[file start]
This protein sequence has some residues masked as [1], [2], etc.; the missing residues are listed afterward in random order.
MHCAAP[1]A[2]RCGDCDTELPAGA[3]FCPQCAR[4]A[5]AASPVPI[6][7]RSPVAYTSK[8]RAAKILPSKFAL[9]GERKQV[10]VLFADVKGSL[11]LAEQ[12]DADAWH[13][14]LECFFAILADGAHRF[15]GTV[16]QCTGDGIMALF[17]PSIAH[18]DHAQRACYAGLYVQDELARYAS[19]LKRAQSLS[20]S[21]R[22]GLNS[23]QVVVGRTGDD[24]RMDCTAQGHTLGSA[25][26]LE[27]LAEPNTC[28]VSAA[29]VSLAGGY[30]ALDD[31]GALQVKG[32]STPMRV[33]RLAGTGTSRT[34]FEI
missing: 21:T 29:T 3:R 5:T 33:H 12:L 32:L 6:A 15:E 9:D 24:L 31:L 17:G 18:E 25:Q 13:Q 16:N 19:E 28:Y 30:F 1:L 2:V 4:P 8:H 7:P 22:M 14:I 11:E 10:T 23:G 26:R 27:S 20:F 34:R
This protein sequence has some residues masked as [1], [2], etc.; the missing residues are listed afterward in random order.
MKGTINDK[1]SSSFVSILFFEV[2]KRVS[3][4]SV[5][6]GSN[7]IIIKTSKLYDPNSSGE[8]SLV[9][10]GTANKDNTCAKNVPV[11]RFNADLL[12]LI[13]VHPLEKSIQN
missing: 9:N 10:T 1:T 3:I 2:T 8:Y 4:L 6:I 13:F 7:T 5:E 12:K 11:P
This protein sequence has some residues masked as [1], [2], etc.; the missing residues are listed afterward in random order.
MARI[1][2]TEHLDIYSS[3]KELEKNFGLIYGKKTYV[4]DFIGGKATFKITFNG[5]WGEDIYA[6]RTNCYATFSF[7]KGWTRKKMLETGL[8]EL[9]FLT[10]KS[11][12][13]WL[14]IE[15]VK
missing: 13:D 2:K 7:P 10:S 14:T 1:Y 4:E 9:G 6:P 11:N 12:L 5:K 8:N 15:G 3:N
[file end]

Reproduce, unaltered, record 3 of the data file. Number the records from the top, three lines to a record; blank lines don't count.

This protein sequence has some residues masked as [1], [2], etc.; the missing residues are listed afterward in random order.
MARI[1][2]TEHLDIYSS[3]KELEKNFGLIYGKKTYV[4]DFIGGKATFKITFNG[5]WGEDIYA[6]RTNCYATFSF[7]KGWTRKKMLETGL[8]EL[9]FLT[10]KS[11][12][13]WL[14]IE[15]VK
missing: 13:D 2:K 7:P 10:S 14:T 1:Y 4:E 9:G 6:P 11:N 12:L 5:K 8:N 15:G 3:N